2. A pass-through query with OPENQUERY:
    SELECT * FROM OPENQUERY([FRANK\ZAPPA], 'SELECT * FROM zappadb.dbo.tblMoon')
  3. Execute a stored procedure on FRANK\ZAPPA using four-part notation:
    EXECUTE [FRANK\ZAPPA].zappadb.dbo.AhmetSP
  4. Execute some arbitrary code with EXEC() AT:
    EXEC('CREATE TABLE DivaTbl(a int NOT NULL)') AT [FRANK\ZAPPA]

Note: The access to the linked server is like any other login to that server. That is, you need to have a valid login on that server or set up login mapping with sp_addlinkedsrvlogin. For brevity, I'm assuming that your login is valid on both instances.

Just because the remote instance is known as FRANK\ZAPPA, you don't have to use that name in your code. The linked server as such is really only an alias. For instance, this defines a linked server FZ that maps to the physical instance FRANK\ZAPPA:

EXEC sp_addlinkedserver 'FZ', '', 'SQLNCLI', 'FRANK\ZAPPA'

(For a complete discussion of the parameters to sp_addlinkedserver, please see Books Online.) I will use FZ as the name of the linked server in the examples in this article. If you want to run the examples yourself, define FZ to point to an instance in your environment. To be able to invoke stored procedures on the linked server, you need to run one more statement:

EXEC sp_serveroption FZ, 'rpc out', true

If you want to change FZ to point to a difference instance, first drop the current definition with sp_dropserver:

EXEC sp_dropserver 'FZ'

If you only have access to one single SQL Server instance, you can still run the examples by setting up a loopback instance like this:

EXEC sp_addlinkedserver 'FZ', '', 'SQLNCLI', @@servername

If you now run a query like:

SELECT * FZ.master.sys.objects

SQL Server will connect back to itself, thinking that it is talking a to different data source. This will work with most of the examples in the article, but there is one exception, which I will point out when we arrive there. An alternative is to add a second instance to your machine, for instance by downloading and installing an instance of SQL Server Express Edition.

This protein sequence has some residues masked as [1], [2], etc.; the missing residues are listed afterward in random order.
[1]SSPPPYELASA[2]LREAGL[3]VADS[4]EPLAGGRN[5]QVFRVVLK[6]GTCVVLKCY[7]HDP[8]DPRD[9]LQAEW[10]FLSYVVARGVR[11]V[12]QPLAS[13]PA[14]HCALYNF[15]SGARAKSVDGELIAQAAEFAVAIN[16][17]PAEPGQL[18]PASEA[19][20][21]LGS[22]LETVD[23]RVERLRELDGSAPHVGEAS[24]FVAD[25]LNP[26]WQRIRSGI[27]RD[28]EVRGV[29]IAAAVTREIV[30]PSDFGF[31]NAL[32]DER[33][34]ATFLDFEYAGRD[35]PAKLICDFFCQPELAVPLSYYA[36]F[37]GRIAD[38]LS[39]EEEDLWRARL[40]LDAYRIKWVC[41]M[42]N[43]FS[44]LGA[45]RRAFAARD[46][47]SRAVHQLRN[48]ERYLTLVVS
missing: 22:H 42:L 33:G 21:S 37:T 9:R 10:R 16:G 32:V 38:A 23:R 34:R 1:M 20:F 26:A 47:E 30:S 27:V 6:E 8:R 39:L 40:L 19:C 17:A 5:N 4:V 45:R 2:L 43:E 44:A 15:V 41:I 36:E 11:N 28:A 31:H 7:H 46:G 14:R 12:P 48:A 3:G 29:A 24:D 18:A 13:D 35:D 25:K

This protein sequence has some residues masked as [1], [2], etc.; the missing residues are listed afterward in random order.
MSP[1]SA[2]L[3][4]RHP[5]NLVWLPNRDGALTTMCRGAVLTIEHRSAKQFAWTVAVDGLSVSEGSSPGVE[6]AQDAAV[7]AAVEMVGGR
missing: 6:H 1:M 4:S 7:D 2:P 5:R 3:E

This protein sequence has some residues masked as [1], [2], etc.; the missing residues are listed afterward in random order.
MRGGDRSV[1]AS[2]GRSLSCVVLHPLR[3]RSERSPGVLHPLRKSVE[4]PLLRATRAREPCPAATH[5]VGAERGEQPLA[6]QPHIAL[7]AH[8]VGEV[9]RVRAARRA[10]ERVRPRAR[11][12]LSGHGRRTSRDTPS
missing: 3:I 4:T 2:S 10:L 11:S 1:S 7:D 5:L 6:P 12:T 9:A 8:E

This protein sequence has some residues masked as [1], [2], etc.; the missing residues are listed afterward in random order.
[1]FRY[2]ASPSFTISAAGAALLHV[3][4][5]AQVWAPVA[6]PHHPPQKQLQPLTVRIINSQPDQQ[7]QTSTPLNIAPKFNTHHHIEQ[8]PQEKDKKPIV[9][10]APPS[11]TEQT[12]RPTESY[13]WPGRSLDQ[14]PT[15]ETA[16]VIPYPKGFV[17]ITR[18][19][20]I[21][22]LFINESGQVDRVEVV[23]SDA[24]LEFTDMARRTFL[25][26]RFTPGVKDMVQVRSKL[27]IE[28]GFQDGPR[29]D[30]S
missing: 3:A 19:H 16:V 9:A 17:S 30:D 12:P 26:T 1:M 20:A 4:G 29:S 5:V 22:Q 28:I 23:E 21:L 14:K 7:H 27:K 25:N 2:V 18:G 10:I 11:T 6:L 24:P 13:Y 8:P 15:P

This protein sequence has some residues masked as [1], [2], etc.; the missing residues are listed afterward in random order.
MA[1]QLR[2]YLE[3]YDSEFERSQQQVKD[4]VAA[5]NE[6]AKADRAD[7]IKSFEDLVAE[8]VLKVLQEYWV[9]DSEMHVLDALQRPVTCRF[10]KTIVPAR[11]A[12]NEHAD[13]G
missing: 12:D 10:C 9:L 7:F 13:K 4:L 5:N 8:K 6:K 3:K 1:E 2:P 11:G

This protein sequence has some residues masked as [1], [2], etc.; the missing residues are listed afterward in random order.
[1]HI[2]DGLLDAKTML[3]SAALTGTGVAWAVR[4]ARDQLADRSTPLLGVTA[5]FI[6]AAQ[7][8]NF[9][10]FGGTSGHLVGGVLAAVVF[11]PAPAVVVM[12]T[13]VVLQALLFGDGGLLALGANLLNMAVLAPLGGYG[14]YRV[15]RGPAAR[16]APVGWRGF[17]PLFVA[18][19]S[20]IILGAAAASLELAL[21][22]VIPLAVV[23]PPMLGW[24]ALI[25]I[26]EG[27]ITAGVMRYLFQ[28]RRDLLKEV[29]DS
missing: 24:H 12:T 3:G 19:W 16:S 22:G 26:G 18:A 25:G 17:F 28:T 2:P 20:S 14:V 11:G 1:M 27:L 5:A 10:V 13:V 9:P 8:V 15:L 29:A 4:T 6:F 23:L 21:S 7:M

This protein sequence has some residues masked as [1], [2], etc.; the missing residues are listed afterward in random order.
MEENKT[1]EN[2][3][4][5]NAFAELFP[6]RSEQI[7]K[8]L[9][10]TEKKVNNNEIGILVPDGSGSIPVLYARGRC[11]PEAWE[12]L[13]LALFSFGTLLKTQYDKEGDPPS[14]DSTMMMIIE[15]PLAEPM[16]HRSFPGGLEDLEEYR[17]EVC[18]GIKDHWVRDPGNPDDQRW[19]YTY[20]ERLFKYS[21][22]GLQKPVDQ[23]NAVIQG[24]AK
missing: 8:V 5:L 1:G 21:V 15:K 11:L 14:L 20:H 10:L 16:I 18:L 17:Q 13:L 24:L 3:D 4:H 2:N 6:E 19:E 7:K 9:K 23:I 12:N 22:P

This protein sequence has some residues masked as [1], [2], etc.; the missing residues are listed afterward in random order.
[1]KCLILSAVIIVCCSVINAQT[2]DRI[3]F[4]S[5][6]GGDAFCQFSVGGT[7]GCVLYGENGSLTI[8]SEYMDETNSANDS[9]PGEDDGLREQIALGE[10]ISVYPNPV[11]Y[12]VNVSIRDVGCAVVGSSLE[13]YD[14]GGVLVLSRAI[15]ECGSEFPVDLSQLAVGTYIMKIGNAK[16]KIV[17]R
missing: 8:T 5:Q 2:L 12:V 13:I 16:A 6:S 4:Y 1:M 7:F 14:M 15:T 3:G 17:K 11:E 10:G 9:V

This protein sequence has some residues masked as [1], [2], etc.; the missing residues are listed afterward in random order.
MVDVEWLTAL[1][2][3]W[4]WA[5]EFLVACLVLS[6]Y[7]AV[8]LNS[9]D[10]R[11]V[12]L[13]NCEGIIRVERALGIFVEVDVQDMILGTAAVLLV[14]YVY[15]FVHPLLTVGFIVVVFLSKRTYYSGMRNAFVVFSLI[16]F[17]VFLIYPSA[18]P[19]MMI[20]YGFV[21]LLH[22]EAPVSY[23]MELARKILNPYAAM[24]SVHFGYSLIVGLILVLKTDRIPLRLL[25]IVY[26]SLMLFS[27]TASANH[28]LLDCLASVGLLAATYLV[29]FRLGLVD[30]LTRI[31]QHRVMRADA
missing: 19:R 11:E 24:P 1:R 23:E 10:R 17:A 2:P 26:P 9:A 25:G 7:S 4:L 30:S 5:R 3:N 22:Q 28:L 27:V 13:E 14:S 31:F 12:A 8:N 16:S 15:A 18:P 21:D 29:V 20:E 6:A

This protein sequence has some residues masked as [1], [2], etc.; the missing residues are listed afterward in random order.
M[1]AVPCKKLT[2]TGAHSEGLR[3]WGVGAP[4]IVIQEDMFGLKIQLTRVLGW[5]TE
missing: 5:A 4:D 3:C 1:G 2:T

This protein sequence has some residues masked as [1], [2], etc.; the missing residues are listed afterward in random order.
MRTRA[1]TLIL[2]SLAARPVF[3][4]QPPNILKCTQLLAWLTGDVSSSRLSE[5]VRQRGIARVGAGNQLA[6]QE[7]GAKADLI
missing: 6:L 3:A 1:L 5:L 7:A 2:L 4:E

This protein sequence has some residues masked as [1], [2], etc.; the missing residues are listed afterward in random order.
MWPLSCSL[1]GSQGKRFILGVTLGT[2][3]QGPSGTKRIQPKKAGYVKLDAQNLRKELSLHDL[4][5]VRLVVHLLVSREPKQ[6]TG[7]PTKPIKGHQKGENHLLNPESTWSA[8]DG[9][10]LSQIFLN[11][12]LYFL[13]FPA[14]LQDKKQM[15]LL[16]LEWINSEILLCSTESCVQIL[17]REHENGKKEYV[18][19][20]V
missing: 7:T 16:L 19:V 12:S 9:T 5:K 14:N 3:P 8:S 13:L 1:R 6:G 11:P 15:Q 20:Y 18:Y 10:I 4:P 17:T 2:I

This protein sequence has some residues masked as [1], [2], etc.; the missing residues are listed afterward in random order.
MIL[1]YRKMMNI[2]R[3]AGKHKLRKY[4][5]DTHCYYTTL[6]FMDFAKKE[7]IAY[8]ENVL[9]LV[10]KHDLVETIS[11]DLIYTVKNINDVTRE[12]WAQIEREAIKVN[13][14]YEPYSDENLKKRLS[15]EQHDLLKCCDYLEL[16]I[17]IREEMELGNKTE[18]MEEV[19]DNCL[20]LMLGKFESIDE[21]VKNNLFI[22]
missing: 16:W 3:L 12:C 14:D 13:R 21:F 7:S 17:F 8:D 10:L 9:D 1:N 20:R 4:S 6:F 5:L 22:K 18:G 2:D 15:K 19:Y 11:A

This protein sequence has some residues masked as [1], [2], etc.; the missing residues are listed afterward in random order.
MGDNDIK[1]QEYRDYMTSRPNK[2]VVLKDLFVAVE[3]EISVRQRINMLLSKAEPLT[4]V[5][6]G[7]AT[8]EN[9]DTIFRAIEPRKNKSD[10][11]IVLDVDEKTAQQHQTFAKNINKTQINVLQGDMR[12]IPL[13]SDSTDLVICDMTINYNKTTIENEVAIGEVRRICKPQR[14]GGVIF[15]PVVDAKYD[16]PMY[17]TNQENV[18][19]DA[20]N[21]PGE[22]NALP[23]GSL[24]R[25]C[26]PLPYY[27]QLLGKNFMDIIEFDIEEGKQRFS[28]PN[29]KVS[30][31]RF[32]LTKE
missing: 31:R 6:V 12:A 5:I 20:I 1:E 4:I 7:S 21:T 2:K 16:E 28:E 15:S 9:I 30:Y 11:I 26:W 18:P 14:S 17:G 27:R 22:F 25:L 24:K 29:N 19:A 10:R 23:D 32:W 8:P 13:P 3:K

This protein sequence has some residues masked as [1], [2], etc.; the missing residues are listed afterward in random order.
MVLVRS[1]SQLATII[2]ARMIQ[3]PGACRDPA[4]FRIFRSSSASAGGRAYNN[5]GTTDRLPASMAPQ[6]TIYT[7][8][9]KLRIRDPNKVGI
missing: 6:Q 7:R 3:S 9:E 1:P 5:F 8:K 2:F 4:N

Note: There is always a server definition for the local instance itself, and if your server is MYSERVER you can run things like

SELECT * MYSERVER.master.sys.objects
EXEC MYSERVER.master.sys.sp_who

However, SQL Server will recognise what is going on and shortcut these to local operations, why the quirky issues with linked servers will not exhibit. It is not smart enough, though, to look through a loopback server as set up as above.

Also, in preparation of the exercises, put error_handler_sp in tempdb on both instances as we use it all through the article. If you already have gotten your feet wet with SqlEventLog, I encourage you install it as well in tempdb, and if you like you can use it in place of error_handler_sp in the example scripts.

Distributed Transactions

When you access a linked server and you have a transaction in progress – either an explicit one started with BEGIN TRANSACTION, or an implicit one defined by a single local statement – the transaction is promoted to be a distributed transaction. This can be turned off in SQL 2008 and later versions with sp_serveroption by setting the option remote proc transaction promotion to false.

SQL Server does not implement distributed transactions itself, but it relies on an operating system component, Microsoft Distributed Transaction Coordinator (DTC). To be able to run some of the demos, you will need to know how to control DTC. Typically, DTC is not automatically started on desktop operating systems. To check the status, go the Control Panel, select Administrative Commands and in this folder select Services. Scroll down the list until you come to Distributed Transaction Coordinator. (Note that there may be other services of which the name also start in Distributed...) You can right-click the service to start or stop it from the context menu.

When you run a distributed transaction over two data sources that are on different machines, you need to have DTC running on both. For the two DTC services to talk to each other, they need to be able to log on to each other's operating systems. If you are in a domain and there are no trust issues, this should work out smoothly. On the other hand, if you are in a workgroup, it can be about impossible to get it to work. (It may work if you change the service accounts for DTC to be accounts with the same name and password on both machines.) For the examples in this article, you can avoid this problem if you define FZ to point to another instance on the same machine, as in this case you only need one instance of DTC.

How Errors from Linked Servers are Communicated

When accessing a linked server, an error can occur in any of these three places: